Have you heard about our new program for writers? Art Presence Art Center now carries the written works of 15 authors from Jacksonville, Oregon, and three authors read from their works for you once a month in our meeting room upstairs from the gallery.
Saturday, March 6, after the artist reception for our Impressions show, marked our first three author readings. First up was Steve Carlson, reading from his book, Almost Graceland. Next Diana Coogle read from her book, Living With All My Senses: Twenty Five Years of Life on the Mountain. Anna Elkins led from behind with readings from her wonderful book of original poetry, The Space Between. We are delighted that 10-20 people attended each reading, and we thank the community for their support of our local authors and our new program!
On Saturday, April 4, we will have two novelists reading from and signing their books:
1:00pm: John Sack
2:00pm: Christin Weber
Though not all-inclusive, information about most of our authors follows. Watch for your favorite authors and plan to attend as they appear at Art Presence Art Center for their own readings!
Steve Carlson has four books in the gallery. Featured is Almost Graceland, a creative exploration of what could have happened if Elvis’ stillborn brother had lived.
Diana Coogle shares three books, including Living With All My Senses: Twenty Five Years of Life on the Mountain, a collection of selected JPR commentaries on living in a hand-built house without electricity on a remote mountainside.
Anna Elkins brings three books: a novel, a children’s book for grownups, and a collection of her poetry, The Space Between.
Terry Erdmann and Paula Block’s collection of ten nonfiction books includes companion guides to the TV series Star Trek and more. Due to contract obligations these books are for exhibit only.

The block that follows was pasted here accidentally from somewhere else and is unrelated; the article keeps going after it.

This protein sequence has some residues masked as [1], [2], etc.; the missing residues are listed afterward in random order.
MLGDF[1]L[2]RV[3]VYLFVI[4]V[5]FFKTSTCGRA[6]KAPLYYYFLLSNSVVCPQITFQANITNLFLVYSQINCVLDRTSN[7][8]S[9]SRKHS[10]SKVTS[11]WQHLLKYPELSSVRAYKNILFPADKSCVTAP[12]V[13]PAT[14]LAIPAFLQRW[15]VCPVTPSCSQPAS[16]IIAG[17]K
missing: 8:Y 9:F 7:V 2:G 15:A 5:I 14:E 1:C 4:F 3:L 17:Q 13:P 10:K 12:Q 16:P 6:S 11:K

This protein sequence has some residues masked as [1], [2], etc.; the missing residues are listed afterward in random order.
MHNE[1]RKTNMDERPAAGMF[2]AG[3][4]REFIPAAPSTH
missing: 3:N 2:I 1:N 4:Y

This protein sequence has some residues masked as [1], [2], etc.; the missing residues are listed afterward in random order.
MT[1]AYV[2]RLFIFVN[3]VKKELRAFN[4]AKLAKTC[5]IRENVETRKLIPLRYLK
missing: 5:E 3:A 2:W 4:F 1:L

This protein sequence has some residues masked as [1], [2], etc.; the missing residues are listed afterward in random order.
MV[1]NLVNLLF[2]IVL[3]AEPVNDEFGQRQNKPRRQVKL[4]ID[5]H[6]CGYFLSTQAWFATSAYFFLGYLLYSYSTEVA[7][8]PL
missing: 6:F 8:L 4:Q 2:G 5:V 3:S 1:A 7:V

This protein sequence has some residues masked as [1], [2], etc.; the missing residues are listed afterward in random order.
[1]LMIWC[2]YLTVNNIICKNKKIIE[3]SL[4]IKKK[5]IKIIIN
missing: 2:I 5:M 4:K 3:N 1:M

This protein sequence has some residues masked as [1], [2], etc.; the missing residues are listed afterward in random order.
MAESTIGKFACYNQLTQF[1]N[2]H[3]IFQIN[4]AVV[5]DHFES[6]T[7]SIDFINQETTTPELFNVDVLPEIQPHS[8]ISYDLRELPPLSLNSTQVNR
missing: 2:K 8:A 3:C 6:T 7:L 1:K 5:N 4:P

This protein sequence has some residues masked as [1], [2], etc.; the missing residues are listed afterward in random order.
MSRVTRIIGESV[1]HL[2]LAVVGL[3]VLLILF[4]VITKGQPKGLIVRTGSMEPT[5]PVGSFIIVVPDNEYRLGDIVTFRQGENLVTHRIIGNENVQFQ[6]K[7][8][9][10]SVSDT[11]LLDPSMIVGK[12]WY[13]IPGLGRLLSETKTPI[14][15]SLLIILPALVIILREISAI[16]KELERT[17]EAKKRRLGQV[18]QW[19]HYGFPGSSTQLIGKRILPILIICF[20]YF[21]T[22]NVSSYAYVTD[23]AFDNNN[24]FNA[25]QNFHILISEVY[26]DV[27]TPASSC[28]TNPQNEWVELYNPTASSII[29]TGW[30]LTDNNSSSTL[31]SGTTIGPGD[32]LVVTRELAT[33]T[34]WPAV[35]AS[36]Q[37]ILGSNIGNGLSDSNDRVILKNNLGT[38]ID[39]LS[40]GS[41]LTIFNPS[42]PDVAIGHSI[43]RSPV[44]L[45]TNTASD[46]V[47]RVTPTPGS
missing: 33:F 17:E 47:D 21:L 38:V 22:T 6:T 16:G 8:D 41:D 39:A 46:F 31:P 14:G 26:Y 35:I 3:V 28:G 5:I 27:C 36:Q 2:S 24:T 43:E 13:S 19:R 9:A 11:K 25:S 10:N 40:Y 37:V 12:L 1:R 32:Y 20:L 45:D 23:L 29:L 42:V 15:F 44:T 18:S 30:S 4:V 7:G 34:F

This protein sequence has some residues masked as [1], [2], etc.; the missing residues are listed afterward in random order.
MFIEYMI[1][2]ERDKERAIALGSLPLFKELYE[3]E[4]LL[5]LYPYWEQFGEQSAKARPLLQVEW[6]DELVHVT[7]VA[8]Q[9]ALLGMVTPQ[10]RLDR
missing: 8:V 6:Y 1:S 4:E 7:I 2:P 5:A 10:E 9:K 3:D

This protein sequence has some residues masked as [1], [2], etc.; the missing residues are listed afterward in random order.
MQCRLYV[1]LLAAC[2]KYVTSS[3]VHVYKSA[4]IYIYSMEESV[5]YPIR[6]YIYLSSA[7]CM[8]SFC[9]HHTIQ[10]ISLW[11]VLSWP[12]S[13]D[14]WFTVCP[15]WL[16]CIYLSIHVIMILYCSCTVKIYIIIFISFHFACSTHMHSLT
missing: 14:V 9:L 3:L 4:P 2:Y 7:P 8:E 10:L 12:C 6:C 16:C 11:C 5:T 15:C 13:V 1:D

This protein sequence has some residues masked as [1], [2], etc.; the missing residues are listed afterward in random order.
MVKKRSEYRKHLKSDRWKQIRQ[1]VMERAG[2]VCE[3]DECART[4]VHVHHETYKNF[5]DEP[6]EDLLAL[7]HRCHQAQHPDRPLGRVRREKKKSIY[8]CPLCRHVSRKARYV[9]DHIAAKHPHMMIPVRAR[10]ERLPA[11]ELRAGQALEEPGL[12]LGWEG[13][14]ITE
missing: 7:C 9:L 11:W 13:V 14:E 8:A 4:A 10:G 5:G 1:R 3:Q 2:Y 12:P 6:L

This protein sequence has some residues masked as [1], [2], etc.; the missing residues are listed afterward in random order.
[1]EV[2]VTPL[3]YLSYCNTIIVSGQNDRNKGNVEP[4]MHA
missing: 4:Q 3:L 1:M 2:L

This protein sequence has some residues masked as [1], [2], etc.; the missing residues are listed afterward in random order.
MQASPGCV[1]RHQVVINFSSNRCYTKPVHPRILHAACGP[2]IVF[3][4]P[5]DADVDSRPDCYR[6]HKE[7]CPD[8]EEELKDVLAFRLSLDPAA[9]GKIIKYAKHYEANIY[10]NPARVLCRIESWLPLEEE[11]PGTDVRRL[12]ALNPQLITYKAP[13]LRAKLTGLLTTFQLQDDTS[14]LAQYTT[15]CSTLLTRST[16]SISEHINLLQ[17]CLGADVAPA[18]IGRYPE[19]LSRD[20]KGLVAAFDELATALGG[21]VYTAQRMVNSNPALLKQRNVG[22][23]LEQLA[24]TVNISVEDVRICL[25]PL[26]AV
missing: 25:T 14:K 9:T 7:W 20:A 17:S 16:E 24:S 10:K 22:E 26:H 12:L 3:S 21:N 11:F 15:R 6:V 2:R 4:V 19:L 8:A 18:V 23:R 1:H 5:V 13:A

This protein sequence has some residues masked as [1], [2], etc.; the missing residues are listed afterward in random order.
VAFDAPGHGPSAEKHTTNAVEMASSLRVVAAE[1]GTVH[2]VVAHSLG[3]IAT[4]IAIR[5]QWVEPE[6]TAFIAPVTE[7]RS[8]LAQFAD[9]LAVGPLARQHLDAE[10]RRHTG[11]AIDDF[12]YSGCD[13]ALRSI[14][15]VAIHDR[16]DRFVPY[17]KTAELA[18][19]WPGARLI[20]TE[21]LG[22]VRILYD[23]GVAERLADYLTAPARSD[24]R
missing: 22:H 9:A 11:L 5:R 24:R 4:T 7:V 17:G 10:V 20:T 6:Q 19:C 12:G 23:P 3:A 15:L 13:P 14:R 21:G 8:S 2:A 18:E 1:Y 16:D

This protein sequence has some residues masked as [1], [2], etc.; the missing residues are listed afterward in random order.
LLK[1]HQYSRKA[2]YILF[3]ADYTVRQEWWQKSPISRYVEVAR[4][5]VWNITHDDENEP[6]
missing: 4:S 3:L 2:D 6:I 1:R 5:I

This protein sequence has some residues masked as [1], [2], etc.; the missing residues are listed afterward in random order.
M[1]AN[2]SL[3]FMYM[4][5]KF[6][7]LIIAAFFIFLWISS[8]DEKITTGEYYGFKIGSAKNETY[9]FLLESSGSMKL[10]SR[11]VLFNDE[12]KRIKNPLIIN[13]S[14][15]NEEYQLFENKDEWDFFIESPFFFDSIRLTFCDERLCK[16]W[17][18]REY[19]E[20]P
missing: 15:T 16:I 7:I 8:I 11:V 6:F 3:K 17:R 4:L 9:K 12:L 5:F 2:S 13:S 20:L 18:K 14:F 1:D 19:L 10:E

David Gordon’s book Carmel Impresarios is a cultural biography of Dene Denny and Hazel Watrous—visionary California women who brought music and harmony to their community and the world.
Ginna Gordon has cooked in unusual situations including tall ships, mountain lodges, movie set trailers, spa kitchens and more. Her collection of five cookbooks includes Honey Baby Darlin’ – a serial memoir about cooking, love, and the love of cooking.
Julia Helm Hoskins brings She Caves to Conquer—a novel set in the American midwest and southern Turkey.
Kate Ingram, a familiar name to Jacksonville Review readers, offers Washing the Bones: A Memoir of Love, Loss and Transformation.
Patrick Leahy’s novel The Old Night of Your Name is about an ambitious young peace officer in bush Alaska taking on her first important case.
Ed McBee brings Volume I of his series Road Guide Through Southern Oregon’s High Country, which includes lodging and outdoor activity information, historical and botanical information, and hand drawn maps from California to Willamette Pass.
Kirsten Shockey brings Fermented Vegetables, with 140 recipes, in-depth and step-by-step instructions for fermenting 64 different vegetables and herbs, and 84 recipes that include these fermented foods.
William Miller offers Silent City on the Hill, the first history book written and published about Jacksonville’s Pioneer Cemetery. Proceeds from this book benefit Friends of Jacksonville’s Historic Cemetery.
John Sack’s The Franciscan Conspiracy explores a historical mystery—Why was St. Francis of Assisi’s body hidden after his death?
Christin Lore Weber’s The Far Near Journals is a novel that tells about a community of Catholic nuns struggling to survive on the shores of Lake Superior, asking, ”Can keeping the faith mean letting it go?”
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